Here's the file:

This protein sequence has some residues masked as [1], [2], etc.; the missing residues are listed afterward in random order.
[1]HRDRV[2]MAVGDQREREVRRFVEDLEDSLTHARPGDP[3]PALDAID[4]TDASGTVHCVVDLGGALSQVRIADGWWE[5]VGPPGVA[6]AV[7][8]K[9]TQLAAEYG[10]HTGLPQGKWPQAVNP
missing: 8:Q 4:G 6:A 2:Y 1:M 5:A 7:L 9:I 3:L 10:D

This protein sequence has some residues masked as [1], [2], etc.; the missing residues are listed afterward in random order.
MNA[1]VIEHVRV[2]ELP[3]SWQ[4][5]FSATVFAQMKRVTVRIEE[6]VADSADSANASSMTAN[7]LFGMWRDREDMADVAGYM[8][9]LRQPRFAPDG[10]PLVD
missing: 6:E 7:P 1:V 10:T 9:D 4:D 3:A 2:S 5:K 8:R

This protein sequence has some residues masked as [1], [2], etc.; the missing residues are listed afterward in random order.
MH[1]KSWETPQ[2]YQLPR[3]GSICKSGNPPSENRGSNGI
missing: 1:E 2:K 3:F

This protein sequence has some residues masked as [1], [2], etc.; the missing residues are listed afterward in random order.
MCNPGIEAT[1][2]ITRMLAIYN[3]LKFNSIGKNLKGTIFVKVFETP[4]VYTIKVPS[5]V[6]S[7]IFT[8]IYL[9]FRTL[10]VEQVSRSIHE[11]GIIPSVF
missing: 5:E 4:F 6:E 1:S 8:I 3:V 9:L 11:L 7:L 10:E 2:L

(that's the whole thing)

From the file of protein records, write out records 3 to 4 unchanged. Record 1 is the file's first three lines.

This protein sequence has some residues masked as [1], [2], etc.; the missing residues are listed afterward in random order.
MH[1]KSWETPQ[2]YQLPR[3]GSICKSGNPPSENRGSNGI
missing: 1:E 2:K 3:F

This protein sequence has some residues masked as [1], [2], etc.; the missing residues are listed afterward in random order.
MCNPGIEAT[1][2]ITRMLAIYN[3]LKFNSIGKNLKGTIFVKVFETP[4]VYTIKVPS[5]V[6]S[7]IFT[8]IYL[9]FRTL[10]VEQVSRSIHE[11]GIIPSVF
missing: 5:E 4:F 6:E 1:S 8:I 3:V 9:L 11:L 7:L 10:E 2:L